Literature is full of quests. Jason hunted for the golden fleece. Dorothy followed the yellow brick road to find her way home to Kansas. Christopher Kemp, you might say, went looking for a piece of whale poop, which in its most refined state is the worth-its-weight-in-gold substance known as ambergris. The material is used as a fixative in perfumery; it stabilizes and anchors the other notes, as the ingredients of a fragrance are known, and adds an underlying basso profundo of animalic mustiness.
Five years ago, Kemp, who is a molecular biologist at Michigan State, turned on the television while living in New Zealand and was intrigued by a story about a mysterious lump of material the size of a 44 gallon drum that had washed on shore. The initial speculation—that it was ambergris and worth a fortune— touched off a civilian scrum as locals hacked off pieces and carted their “payload” home. It turned out to be a cast-off piece of lard. The incident was the irritant that produced a pearl of a book— Floating Gold—A Natural (&Unnatural) History of Ambergris published by the University of Chicago Press. We asked Kemp to tell us more.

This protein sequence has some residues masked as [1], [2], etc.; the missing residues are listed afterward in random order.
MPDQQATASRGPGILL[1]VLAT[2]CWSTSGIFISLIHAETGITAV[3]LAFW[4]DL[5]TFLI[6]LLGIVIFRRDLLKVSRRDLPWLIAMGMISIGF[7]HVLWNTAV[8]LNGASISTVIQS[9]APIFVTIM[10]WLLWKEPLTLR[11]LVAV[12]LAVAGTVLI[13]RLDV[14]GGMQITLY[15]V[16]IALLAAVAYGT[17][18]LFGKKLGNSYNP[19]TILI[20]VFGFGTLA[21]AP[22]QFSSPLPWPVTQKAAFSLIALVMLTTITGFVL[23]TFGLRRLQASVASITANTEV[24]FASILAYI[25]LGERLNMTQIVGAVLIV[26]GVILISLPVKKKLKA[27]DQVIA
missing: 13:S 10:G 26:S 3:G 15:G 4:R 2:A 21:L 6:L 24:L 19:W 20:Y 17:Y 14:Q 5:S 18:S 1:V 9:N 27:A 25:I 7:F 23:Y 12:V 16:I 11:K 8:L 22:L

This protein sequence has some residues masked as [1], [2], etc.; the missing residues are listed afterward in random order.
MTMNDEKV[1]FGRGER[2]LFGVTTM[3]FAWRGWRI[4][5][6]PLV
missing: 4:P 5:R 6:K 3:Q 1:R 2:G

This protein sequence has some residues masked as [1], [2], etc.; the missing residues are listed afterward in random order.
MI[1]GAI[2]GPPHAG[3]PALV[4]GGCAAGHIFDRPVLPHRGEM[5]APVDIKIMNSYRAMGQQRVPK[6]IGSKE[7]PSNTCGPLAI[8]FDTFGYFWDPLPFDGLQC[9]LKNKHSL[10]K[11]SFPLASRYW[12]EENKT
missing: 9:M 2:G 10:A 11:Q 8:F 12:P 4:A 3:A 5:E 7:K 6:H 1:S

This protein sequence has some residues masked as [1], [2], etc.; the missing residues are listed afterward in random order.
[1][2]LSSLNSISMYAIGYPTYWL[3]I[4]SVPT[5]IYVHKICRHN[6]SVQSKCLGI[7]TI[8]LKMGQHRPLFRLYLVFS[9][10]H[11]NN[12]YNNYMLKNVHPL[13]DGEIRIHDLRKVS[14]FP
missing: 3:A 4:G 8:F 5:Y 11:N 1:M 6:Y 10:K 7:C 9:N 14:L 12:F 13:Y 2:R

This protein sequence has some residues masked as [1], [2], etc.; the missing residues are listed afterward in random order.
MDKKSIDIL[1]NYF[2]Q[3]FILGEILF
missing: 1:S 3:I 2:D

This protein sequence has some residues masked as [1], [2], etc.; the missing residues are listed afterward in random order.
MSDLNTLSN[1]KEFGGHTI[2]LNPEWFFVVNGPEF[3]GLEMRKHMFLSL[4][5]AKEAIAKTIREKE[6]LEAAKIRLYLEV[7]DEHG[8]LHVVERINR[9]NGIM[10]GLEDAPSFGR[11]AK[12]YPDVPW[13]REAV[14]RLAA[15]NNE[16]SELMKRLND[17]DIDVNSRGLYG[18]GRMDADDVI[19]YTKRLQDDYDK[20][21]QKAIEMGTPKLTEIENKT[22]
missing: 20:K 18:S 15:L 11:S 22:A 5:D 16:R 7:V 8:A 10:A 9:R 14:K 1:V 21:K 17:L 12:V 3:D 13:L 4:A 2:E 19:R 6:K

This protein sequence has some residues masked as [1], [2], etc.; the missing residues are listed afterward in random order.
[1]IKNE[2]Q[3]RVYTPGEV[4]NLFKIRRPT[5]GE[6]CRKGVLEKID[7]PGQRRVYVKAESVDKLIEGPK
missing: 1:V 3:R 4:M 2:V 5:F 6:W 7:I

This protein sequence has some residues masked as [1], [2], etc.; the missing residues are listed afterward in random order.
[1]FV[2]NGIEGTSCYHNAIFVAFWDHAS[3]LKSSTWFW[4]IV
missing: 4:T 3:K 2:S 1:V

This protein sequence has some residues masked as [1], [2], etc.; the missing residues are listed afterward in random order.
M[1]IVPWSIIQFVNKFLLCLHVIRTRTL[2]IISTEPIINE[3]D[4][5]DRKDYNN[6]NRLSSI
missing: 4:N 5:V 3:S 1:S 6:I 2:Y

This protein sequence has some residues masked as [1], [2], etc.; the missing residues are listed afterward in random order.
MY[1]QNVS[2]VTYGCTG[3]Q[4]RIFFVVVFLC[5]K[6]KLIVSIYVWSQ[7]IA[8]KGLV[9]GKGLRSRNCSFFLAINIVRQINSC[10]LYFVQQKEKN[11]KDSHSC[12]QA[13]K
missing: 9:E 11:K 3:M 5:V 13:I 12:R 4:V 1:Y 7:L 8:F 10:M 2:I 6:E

Many people must have seen the broadcast about the mysterious lump that washed ashore, caused a gold rush-like stampede, and turned out to be lard instead of ambergris, but you are the only one who wrote a book about it? How do you account for that?
I’d never heard of ambergris, but when I turned the TV on [and saw the news report] it must have burrowed into my subconscious. Every time I went to the beach I would look and say: ‘Is that it?’ Usually you Google something and get all your answers in ten minutes. Ambergris resisted that ten-minute Google. I wanted more. I wanted to know if people still use it and how it’s used and where do you find